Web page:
Should you apply for Social Security Disability?
The answer to that question really depends on whether or not you’re working or not working.
If you’re not working, then YES – you should absolutely apply for Social Security disability, if you have a medical condition that’s going to prevent you from working for at least one full calendar year. There really are no downsides to applying.
You can apply online, it’s very easy!
There’s no upfront costs associated with applying for social security disability.
If you want to hire a lawyer for your Social Security Disability case, your lawyer will get paid out of the back due benefits that you do if your case has won.
If you decide that you no longer want to pursue your claim, and you want to drop it in just in the middle of the process. You wouldn’t owe your lawyer anything for doing that. So long as you’re not able to work through a medical condition.
There really are no downsides to just getting a disability application file for yourself. If you don’t apply for Social Security disability, or you take a lot of time deciding whether or not you want to apply. There are disadvantages and drawbacks to that.
For SSDI – which is the more favorable of the two programs for disability between SSDI and SSI, the program that pays more has deadlines associated with it, you have to qualify for it before a certain date in order to get the higher amount for disability benefits. Usually, if you have a strong work history, you’ll have five years within which to apply for and get disability benefits. However, it can take up to two years for a claim to go from the application to the hearing level. So you get denied the first time at the hearing level, you’ve already used one of your bites at the apple assuming you have the full five years if you are currently employed in considering applying for disability because your medical conditions are making it harder and harder to do your job. That is a much harder situation to be in to determine whether or not you should apply for disability. Some questions come to mind, the primary one you’re going to need to answer is:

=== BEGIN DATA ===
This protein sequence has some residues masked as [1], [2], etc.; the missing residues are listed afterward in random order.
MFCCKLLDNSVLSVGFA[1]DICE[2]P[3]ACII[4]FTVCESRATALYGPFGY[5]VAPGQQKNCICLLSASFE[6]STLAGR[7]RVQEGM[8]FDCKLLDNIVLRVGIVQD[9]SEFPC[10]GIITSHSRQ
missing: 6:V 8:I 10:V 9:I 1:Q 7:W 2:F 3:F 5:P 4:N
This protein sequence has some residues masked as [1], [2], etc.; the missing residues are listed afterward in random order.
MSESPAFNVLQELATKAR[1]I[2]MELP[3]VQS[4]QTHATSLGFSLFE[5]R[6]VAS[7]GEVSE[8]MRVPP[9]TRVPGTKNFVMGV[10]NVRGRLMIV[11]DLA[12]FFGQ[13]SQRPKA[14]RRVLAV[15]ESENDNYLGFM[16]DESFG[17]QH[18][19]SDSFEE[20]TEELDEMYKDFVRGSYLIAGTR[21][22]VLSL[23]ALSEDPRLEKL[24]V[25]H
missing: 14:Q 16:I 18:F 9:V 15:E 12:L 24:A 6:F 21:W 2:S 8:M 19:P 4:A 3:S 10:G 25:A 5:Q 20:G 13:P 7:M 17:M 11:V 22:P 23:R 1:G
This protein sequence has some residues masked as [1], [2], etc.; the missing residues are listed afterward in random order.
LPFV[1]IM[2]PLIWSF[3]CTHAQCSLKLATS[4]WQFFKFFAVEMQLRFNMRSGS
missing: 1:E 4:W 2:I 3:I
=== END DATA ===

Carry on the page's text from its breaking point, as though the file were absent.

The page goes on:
How are you going to support yourself?
Usually it takes about a year and a half to two years for disability claim to go from start to finish.
How will you support yourself while your claim is pending?
Are your doctors going to be willing to support your Social Security Disability claim?
You’re going to want to take a statement to your doctor and have them complete a form for you that talks about what your limitations are. They’re called a either a physical functional capacity form or a mental functional capacity form. If you don’t have a copy of these documents, you can search for them on the internet. I also have copies of them available on my website:
Just download my guide to disability and I attach them for the back of it.
Another question you’re going to want to answer is:
Are you going to be able to continue affording medical care while your disability claims pending?
Disability claims are mostly decided on the contents of your medical records. So if you’re no longer going to be able to get medical care because you quit your job to apply for disability, then that can be a problem for you if you’re no longer able to get medical treatment.
Another thing that you should be able to consider is:
How will continuing to work negatively or will it negatively affect your health?
If you have to a hard job that requires a lift a lot or be on your feet a lot?
Will this cause your physical condition to continue to deteriorate?
Before you quit your job, you should probably talk to a lawyer regarding what’s your chances are to get disability benefits, if you have a poor chance of getting disability either due to your age or to the severity of your symptoms, you’re going to want to know that up front for you quit work so that you don’t waste two years of your life to get to the end of a process where you never really had a shot to begin with.
You should consider prior to quitting if you’re wanting to apply for disability is if you’re on the cusp of getting fired or getting fired from a job. From a storytelling standpoint, it’s more compelling to disability judge than just quitting a job because your conditions got severe. So if you think you might get fired from your job, you might just wait for that to happen instead of quitting.
And finally, before you quit, you should consider whether or not you’re going to be able to live off of your monthly disability benefits if your case does get granted disability paid some doesn’t pay a whole lot if you live by yourself or if you have high overhead expenses. You should certainly call the SSA find out what your monthly benefit would be and know that going into the process so you don’t get yourself in a bind after you quit your job.